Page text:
The highest quality evidence comes from peer reviewed studies that are published in recognized medical journals. After reviewing these studies, we found that there is one common denominator, experienced doctors have better outcomes than doctors who are less experienced, or especially those who are just learning a procedure. While this makes sense, in fact it is intuitive, we need to be sure by looking at the data. These results cut across every medical specialty and every type of procedure. Key examples are cited below. In joint replacements, complication rates are dependent on surgeon volume and surgeon experience, not gender. The higher the surgeon volume with a specific procedure, the lower the complication rates. (Chapman, 2020) There is a need for sufficient patient caseload to ensure frequent practice of a specific procedure, in this case pancreatic surgery. The experienced (versus novice) categories were related to a decreased risk of postoperative pancreatic fistulas (odds ratio [OR] 0.46) and in-hospital mortality (OR 0.45). Frequent practice was associated with a significantly lower risk of delayed gastric emptying (OR 0.56), postpancreatectomy hemorrhage (OR 0.64) and in-hospital mortality (OR 0.45). (Krautz, 2019) According to the Leapfrog Group and Johns Hopkins Medicine, patients undergoing high-risk surgeries are more likely to suffer complications, harm, or even death when the surgeon and hospital are inexperienced at that procedure. An analysis examining five common procedures in 2019 found 11,000 volume-related deaths might have been prevented for those procedures alone. For one low-volume provider, the analysis showed that patients were 24 times more likely to die from a knee replacement surgery than with the highest-volume providers. (Leapfrog, 2020) In facial repair, the level of surgeon experience affects the accuracy of implant placement; even the use of computer-guided surgery does not completely compensate for the level of operator experience. (Marei, 2019) Age alone does not prove experience, but experience does tend to increase with age, and this study debunks the idea that older surgeons may decline in performance. For all types of medical services, increasing surgeon age was associated with decreasing rates of postoperative death, readmission, and complications in a nearly linear fashion after accounting for patient-, procedure-, surgeon- and hospital-level factors. “We evaluated the association between surgeon age and a composite outcome of death, readmission and complications. We found 1,159,676 eligible patients who were treated by 3,314 surgeons and ranged in age from 27 to 81 years. Modelled as a continuous variable, a 10-year increase in surgeon age was associated with a 5% relative decreased odds of the composite negative outcome (adjusted odds ratio 0.95, p = 0.002).” (Satkunasivam, 2020) Even in robotic surgery, experienced operators are needed. Minimum numbers of cases needed to achieve plateau performance were wide-ranging but overlapping for different kinds of operations: up to 128 cases for colorectal, 95 for foregut/bariatric, 48 for biliary, and 80 for solid organ surgery. (Pernar, 2017) In urinary laser surgery, surgeon experience contributed to shortened operative time and enucleation time, and to decreased postoperative urinary incontinence. (Shigemura, 2017) Experienced surgeons can operate on their own, but inexperienced surgeons should not. The plan in that case should be to retain two surgeons. A high-volume surgeon does not benefit from a dual surgeon approach, whereas standard-volume surgeons have better outcomes with a dual surgeon approach. Junior surgeons benefit operating with an experienced surgeon. (Sarwahi, 2020) Laparoscopic liver resection for lesions in the difficult posterosuperior segments and major hepatectomies, especially in cirrhosis, should only be attempted by surgeons who have acquired a minimum of experience. (Goh, 2018) In thyroid surgery, higher operative volumes improve cure rates and decrease the rates of complications, recurrent disease, and perioperative costs. (Erinjeri, 2019) The dislocation of a total hip endoprosthesis is an emotionally traumatizing event that should be prevented if possible, and this is frequent with inexperienced surgeons. The operation should be performed with an adequately experienced orthopedic surgeon. (Dargel, 2014) It has been shown that less experienced doctors tend to most over-estimate their diagnostic accuracy. Diagnostic errors have recently begun to receive more attention as a preventable source of patient harm. Diagnostic errors are estimated to account for as much as 160,000 deaths per year. Misdiagnosis has been the leading cause of medical malpractice payments over the last 25 years, making up 28.6% of claims and 35.2% of total payouts. Missed, incorrect, or delayed diagnoses are estimated to occur in 15% of clinical cases, accounting for 8%-20% of adverse medical events. Diagnosis is the most critical of a physician’s skills. To reduce cognitive errors in making the correct diagnosis, it is necessary to select doctors with increased knowledge and experience. (Sajid, 2014) Additional Studies 4/29/21 According to referring medical doctors, experience is the most important missing factor in making referral decisions. The Stax study concluded that two-thirds of physicians do not have all the information they need to make optimal referral decisions, with the most important missing information being doctor’s experience (85 percent), hospital quality (57 percent) and patient satisfaction (56 percent). Healthgrades suggested that recent studies show that better patient outcomes occur with higher volume, across a variety of physician specialties and procedures, ranging from childbirth to angioplasty. (Healthgrades, 2014) Patients who have a total shoulder arthroplasty or hemiarthroplasty performed by a high-volume surgeon or in a high-volume hospital are more likely to have a better outcome, including lowered mortality rates, postoperative complications, and hospital lengths of stay (p < 0.001). (Jain, 2004) In total hip arthroplasty (THA), the latest technique is the direct anterior approach (DAA), and patients having that technique had better outcomes within 6 months and shorter hospital stay. However, the DAA group often required longer operative time and had more blood loss. Therefore, the direct anterior approach is a more difficult technique. The surgeon should be a well-trained joint surgeon with extensive prior hip replacement experience before performing THA through a DAA, and DAA is not suitable for beginners performing THA. (Sun, 2021) There is an association between surgeon experience and outcomes after cardiac surgery. In this study of how surgeon experience relates to patient risk in coronary artery bypass grafting (CABG) surgery and how this impacts patient outcomes, Cox regression identified surgeon experience as a protective factor (hazard ratio, 0.99, P = .027). Greater experience correlates with improved outcomes, especially with higher-risk cases. (Han, 2021) In summary, the preponderance of high-quality medical evidence shows that experience, the number of times a service has been provided by a doctor, determines the outcome, both the benefits of a successful result and the risks of an adverse effect. This was true for all conditions and all types of medical services. There were no studies found that showed less experienced providers performed as well or better than more experienced providers.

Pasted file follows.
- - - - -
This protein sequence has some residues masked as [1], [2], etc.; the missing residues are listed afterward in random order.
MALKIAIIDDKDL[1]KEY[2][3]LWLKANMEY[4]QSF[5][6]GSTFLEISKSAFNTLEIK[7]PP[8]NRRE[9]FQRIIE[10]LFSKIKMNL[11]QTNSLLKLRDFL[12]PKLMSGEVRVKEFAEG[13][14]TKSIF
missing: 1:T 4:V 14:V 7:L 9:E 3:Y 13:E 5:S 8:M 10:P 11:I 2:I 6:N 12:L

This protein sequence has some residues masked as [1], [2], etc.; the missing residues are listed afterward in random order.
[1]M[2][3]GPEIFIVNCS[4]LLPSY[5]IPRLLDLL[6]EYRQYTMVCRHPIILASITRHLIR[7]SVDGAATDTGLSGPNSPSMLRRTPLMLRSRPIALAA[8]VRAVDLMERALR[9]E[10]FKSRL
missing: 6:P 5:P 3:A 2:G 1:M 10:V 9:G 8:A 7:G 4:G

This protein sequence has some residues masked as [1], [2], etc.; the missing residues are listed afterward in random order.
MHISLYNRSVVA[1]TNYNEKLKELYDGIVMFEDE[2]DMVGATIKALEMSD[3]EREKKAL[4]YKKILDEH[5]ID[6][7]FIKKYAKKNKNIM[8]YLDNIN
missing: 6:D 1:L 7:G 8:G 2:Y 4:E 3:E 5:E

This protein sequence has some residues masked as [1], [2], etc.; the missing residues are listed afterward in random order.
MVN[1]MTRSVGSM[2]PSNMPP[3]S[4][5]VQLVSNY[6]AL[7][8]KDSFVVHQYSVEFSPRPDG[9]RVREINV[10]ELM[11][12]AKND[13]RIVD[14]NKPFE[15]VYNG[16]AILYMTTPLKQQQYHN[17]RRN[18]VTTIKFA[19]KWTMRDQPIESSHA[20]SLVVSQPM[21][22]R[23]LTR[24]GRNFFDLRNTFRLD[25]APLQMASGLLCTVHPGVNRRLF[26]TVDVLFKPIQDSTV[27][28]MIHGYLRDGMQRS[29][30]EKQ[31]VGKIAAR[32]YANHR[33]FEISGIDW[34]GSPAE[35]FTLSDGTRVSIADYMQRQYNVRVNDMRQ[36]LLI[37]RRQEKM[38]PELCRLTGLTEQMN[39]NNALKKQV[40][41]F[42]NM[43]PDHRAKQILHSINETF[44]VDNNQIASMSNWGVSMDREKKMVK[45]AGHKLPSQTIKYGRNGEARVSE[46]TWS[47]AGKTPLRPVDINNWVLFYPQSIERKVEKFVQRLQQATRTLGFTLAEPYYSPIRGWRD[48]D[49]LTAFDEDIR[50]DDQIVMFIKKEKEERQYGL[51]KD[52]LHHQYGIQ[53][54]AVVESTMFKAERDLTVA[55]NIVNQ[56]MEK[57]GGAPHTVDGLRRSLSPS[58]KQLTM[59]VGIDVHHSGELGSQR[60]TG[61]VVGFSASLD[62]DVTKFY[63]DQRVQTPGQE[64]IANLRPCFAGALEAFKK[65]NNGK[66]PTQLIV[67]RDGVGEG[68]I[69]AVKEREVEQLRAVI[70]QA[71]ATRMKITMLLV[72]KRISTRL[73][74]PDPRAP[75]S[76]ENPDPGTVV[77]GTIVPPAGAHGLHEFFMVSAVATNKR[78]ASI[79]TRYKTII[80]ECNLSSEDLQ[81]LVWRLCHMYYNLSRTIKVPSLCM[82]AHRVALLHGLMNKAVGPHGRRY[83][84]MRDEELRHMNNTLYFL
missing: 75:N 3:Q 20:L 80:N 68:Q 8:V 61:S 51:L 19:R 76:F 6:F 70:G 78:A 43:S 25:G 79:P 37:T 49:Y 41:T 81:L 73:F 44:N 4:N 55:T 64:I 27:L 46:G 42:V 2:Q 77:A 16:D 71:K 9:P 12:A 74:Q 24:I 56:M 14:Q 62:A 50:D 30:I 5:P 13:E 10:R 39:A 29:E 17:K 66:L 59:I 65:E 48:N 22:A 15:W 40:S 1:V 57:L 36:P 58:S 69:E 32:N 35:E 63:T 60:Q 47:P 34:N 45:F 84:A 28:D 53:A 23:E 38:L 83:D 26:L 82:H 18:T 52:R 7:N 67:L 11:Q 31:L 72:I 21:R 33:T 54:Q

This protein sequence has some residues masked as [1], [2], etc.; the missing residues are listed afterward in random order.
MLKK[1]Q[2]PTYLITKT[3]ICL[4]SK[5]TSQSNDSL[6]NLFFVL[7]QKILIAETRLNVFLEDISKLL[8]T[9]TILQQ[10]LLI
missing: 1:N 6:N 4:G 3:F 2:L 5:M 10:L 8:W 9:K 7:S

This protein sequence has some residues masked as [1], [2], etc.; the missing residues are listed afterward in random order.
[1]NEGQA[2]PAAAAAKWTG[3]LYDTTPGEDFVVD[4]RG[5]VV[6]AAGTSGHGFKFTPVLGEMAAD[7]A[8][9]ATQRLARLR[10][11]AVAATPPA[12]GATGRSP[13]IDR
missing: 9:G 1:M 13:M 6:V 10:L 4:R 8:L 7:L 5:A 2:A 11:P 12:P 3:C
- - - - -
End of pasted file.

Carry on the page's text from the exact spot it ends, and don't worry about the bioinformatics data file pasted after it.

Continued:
As an important consideration, when meeting with a new surgeon about a complicated procedure, you should ask the surgeon how often he has done this procedure in the past, and what the outcomes have been. You may receive some helpful information, but you will probably not find out how surgeons rank among their peers, and whatever information you get will be hard to verify. Before even meeting with a doctor, you might find useful anecdotal information from talking to others in the local healthcare community, such as nurses who work with these surgeons, and other referring doctors.

Another approach is to look at claims data if you have access to it. This would be very difficult to get, but there is an existing source. You could ask your health insurance company, or if you work for a large, self-insured employer, your benefits department or your case manager, if their organizations have access to the Provider Ranking System™ (PRS) from Denniston Data Inc.

Please Share, Follow and Like us: